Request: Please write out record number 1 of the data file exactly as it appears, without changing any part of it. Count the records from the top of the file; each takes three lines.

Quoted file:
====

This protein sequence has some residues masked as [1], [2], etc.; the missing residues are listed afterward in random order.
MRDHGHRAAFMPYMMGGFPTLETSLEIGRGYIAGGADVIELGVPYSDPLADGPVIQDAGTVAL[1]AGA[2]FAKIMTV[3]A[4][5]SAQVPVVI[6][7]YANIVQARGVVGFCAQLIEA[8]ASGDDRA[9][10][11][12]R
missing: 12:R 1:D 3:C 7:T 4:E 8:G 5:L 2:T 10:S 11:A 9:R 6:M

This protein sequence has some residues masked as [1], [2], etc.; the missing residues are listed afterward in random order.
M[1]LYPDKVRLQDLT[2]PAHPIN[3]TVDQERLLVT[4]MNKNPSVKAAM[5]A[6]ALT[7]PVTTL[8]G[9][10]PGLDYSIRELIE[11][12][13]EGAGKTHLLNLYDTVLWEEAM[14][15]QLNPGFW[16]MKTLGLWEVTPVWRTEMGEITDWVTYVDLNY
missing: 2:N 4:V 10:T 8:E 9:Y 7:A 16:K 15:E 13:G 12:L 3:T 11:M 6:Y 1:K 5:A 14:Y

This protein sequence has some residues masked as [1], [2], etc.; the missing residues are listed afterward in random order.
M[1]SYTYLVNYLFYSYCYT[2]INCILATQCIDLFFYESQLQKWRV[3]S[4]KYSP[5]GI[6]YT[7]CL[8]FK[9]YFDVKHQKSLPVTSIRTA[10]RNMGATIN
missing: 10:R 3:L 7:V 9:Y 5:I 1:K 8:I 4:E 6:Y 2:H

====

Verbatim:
This protein sequence has some residues masked as [1], [2], etc.; the missing residues are listed afterward in random order.
MRDHGHRAAFMPYMMGGFPTLETSLEIGRGYIAGGADVIELGVPYSDPLADGPVIQDAGTVAL[1]AGA[2]FAKIMTV[3]A[4][5]SAQVPVVI[6][7]YANIVQARGVVGFCAQLIEA[8]ASGDDRA[9][10][11][12]R
missing: 12:R 1:D 3:C 7:T 4:E 8:G 5:L 2:T 10:S 11:A 9:R 6:M